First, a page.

Debra asks, “I have started the application for a patent, and of course, everyone says I can't do it on my own. I have completed half of the process. So, do you think I can be successful?”
So there's the—in the different areas of intellectual property, you have patents, you have trademarks, you have copyrights. The copyright filings, a lot of inventors and entrepreneurs do themselves. And that's, that's, it's, it's not as tricky. The Copyright Office has a number you can call; they'll direct you to the proper forms. Trademarks, there are a lot of pitfalls. So I don't recommend trademarks, either. But with trademarks, you could get lucky and still you know, progress with your trademark filing without a lawyer, and it could be granted. And you know, and you don't face some of those pitfalls.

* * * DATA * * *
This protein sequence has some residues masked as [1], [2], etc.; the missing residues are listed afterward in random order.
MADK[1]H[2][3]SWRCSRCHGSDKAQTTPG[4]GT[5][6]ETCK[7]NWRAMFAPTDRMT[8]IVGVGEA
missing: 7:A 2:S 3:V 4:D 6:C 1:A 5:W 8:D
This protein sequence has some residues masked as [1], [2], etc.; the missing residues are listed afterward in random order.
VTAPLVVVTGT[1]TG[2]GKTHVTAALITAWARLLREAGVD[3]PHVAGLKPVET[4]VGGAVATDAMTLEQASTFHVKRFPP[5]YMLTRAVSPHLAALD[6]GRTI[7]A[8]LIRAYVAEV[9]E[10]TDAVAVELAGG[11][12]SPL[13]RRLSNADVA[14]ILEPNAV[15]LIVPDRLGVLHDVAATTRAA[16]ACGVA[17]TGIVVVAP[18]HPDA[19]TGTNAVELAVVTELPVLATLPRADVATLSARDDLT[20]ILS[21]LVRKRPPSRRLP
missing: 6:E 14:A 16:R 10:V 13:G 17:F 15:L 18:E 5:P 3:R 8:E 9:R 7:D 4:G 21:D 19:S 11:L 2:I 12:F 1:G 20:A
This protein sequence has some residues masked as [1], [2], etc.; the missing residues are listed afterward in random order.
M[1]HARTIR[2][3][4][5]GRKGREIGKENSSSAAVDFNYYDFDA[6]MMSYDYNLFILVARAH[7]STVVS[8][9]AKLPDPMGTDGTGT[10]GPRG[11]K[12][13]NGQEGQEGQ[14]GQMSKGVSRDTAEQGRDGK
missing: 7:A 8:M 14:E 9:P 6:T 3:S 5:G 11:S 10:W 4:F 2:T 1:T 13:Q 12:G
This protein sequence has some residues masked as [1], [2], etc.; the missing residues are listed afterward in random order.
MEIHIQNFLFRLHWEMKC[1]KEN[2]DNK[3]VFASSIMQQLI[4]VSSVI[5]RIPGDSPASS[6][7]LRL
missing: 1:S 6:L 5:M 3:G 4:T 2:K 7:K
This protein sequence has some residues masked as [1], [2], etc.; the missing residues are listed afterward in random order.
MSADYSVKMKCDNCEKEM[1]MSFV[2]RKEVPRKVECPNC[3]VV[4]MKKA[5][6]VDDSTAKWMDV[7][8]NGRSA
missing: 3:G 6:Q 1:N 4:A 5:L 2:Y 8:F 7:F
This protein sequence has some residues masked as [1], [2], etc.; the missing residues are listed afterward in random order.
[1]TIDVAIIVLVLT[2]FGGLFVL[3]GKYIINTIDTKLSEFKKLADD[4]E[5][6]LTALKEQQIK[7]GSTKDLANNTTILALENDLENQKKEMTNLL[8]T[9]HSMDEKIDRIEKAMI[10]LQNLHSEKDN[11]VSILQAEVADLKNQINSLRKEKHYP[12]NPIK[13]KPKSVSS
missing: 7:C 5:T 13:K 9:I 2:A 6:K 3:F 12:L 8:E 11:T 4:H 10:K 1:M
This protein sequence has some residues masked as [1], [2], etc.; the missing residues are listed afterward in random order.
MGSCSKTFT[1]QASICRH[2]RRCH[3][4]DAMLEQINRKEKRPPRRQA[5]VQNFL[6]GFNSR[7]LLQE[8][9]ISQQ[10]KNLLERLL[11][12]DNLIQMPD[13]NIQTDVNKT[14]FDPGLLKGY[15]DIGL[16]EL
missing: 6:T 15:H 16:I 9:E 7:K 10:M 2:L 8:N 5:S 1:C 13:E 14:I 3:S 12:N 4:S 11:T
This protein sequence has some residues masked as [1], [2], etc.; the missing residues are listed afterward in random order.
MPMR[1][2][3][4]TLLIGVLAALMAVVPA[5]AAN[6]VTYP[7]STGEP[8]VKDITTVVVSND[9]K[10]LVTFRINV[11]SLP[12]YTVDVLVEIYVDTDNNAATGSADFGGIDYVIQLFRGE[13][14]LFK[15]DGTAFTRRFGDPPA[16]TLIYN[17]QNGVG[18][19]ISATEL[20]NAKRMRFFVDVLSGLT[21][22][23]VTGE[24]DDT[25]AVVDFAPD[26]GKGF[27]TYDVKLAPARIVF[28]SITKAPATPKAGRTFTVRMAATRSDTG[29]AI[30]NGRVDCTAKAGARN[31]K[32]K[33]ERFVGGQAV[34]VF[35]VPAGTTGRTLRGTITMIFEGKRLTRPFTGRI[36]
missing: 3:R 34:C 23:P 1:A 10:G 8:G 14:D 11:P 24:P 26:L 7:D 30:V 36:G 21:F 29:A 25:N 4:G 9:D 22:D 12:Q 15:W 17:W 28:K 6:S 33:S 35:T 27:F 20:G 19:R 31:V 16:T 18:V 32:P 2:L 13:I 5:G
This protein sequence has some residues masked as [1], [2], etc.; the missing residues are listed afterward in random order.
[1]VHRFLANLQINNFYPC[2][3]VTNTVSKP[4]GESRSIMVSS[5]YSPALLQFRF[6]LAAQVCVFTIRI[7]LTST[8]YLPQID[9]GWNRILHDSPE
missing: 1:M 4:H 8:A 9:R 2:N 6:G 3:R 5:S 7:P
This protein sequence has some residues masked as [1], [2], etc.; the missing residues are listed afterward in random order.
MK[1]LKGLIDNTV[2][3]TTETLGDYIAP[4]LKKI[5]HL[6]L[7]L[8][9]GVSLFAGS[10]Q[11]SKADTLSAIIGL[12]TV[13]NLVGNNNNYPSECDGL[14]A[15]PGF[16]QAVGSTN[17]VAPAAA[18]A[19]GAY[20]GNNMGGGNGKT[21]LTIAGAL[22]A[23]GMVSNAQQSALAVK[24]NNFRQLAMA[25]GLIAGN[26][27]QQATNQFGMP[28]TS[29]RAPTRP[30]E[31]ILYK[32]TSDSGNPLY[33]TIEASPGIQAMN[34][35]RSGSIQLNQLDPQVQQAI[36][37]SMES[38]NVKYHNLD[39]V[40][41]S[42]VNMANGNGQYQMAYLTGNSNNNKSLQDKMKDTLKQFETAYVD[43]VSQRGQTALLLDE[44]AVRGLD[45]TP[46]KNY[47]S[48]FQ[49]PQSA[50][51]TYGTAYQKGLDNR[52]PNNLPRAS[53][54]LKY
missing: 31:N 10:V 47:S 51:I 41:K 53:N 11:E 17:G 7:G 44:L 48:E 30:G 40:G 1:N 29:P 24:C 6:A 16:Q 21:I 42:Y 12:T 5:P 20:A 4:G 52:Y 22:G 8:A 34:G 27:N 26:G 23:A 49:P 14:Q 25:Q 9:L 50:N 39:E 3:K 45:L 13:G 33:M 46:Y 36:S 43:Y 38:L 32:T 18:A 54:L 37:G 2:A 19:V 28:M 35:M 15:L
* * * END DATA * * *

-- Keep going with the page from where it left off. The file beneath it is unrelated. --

The problem with the patent is that the patent only protects what's listed in the claims. So, unless you draft the claims in a way that really covers alternatives to your idea, your patent is not going to have much value; it's only going to protect your exact invention. And say for example, you develop a new type of chair that has a heater in it, and maybe magnets or something for pain relief. If you don't work with a patent attorney, and you file it yourself, you might inadvertently say that this chair has four legs, and it's completely normal in normal life to describe something in that kind of detail. However, if in your claims, you put that it has four legs, you know what a competitor can do, they can take the heart of your idea, and create a bar stool with three legs or a wooden bench, which has two legs on each side, and they will get around your rights. So, if you're creating your patent to stop infringers, then you really need to have an attorney prepare it. The other thing to keep in mind is that before anybody pays for your idea; if you want to license it to a manufacturer—Alex Gomez, for example, his patent was purchased for over $115 million. No company is going to pay that kind of money without first hiring a team of lawyers, an army of lawyers to find loopholes in the patent and find shortfalls. So when you have it done right, like we did with Alex's patent, they're not able to find a way around the idea. They can't steal it by making some minor modification. There's a lot of myths out there that you can change an idea by 20%, 30% and get around a patent. That's all nonsense. A well-written patent should be drafted in a way that competitors really have no choice but to buy rights from you if they want to produce that item.
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